In case of no or inappropriate counter measures dry skin condition may transform into an eczema, at atopical disposition into an atopical or otherwise in a cumulative-toxically eczema. The latter represents a transition for contact allergies, so that at corresponding exposition also allergenic contact eczema may finally develop. In order to avoid these consecutive problems as far as possible, appropriate cleansing and care for dry skin is essential.

Not every skin cleansing
product is suitable

As dry skin may so-to-speak be effected by the washing process, skin cleansing should be reduced to the actual necessity. The skin cleansing products applied should prevent from a dehydration of the skin or in the ideal case improve an already existing skin condition. Alkaline soaps, hard water, alcohol-containing face lotions as well as washing lotions and bath preparations on basis of skin-aggressive washing raw materials should by all means be avoided. In particular, sodium lauryl sulphate and other surfactants with similarly strong irritative effect should not be contained in cleansing products for dry skin.

Recommendable, however, are shower oils rich in lipids and syndets adjusted to the pH 5.5 on basis of skin tolerable surfactants. Refattening admixtures are considered controversially due to the fact that an increased amount of surfactants are required to achieve the same cleansing effect. Contrariwise, products containing refatters are often subjectively perceived by the consumers as pleasant on the skin and therefore favoured.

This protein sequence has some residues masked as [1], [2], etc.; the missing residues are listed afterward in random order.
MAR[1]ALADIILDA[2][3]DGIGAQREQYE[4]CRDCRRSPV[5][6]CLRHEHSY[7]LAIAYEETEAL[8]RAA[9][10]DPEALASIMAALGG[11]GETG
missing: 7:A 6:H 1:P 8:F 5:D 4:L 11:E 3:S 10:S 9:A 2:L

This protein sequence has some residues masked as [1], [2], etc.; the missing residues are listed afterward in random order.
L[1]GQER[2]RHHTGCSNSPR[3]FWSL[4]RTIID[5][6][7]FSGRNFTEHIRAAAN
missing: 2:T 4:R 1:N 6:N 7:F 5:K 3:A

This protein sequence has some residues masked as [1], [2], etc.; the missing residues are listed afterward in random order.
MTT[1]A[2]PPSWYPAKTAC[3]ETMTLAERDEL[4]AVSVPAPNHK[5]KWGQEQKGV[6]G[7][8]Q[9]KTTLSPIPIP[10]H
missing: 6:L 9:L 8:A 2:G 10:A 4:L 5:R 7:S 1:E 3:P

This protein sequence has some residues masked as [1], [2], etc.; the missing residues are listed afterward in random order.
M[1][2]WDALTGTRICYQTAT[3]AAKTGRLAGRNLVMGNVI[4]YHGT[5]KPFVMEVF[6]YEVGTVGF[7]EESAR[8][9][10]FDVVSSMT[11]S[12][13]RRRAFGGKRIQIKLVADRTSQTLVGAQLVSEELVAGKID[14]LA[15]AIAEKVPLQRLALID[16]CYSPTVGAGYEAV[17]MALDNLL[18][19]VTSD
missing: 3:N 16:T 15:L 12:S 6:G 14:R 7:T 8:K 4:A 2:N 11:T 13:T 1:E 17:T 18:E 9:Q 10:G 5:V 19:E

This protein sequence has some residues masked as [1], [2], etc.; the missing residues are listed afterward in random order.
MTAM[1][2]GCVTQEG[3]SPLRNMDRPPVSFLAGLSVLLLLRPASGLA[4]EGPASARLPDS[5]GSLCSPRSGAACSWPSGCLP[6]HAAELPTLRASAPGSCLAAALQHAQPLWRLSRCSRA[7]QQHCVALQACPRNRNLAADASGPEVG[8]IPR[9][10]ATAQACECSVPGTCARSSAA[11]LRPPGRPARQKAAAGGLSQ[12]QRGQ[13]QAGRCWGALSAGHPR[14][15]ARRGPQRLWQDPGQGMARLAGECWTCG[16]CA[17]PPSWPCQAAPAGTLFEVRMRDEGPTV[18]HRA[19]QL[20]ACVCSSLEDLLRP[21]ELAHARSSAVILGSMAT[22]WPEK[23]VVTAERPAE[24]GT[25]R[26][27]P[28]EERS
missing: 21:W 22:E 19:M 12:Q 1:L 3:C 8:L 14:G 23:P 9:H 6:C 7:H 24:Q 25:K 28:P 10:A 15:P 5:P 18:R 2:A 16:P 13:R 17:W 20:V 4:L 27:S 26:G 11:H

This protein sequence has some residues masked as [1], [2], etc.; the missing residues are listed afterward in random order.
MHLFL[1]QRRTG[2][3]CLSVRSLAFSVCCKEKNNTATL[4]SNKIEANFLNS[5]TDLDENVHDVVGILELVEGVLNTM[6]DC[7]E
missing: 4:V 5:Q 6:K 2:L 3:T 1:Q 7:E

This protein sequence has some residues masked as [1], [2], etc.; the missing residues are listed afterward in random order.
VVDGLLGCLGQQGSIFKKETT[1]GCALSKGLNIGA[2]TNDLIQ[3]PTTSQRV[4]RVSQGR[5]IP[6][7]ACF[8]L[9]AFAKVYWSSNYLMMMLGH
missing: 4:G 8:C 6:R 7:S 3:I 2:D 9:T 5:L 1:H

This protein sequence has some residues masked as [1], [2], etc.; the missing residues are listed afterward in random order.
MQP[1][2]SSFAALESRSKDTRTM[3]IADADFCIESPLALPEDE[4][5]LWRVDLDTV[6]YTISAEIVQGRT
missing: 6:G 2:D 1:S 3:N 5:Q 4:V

Careful selection
of care products

The selection of an appropriate preparation is likewise essential for the care of dry skin. Predominantly hydrophilic emulsions and micro-emulsions may, in particular when applying directly after washing, impair the barrier function and increase the trans-epidermal water loss due to their releasing of emulsifiers on the skin.

In contrast, the use of urea-containing o/w emulsions and lipophilic w/o emulsions is in general better suited for dry skin. They hydrate the skin effectively, enhance the barrier thus protecting from external noxae. For the optimal lipid substitution lipophilic, however only sparsely occluding substances are recommended. Typically ceramids, phospholipids and fatty acid esters are applied.

Only recently phytosterols, a group of lipophilic substances, are in use with dry skin. On the one hand they have a minor hydrating effect, are however able to significantly reduce irritative skin reddening after prior experimental damage. They strengthen the skin’s barrier function which can presumably be explained by their cholesterol-like structure.

A benefit for dry skin is also expected from various additives from the sector of cosmetic active agents. Thus high doses of vitamin E do not only exert an anti-oxidative effect but are also hydrating and smoothening on the skin surface. Also Dexpanthenol used for an enhancement of wound healing has a hydrating effect and lowers the trans-epidermal water loss. The latter could also be shown for Ectoine. (tmb/jk)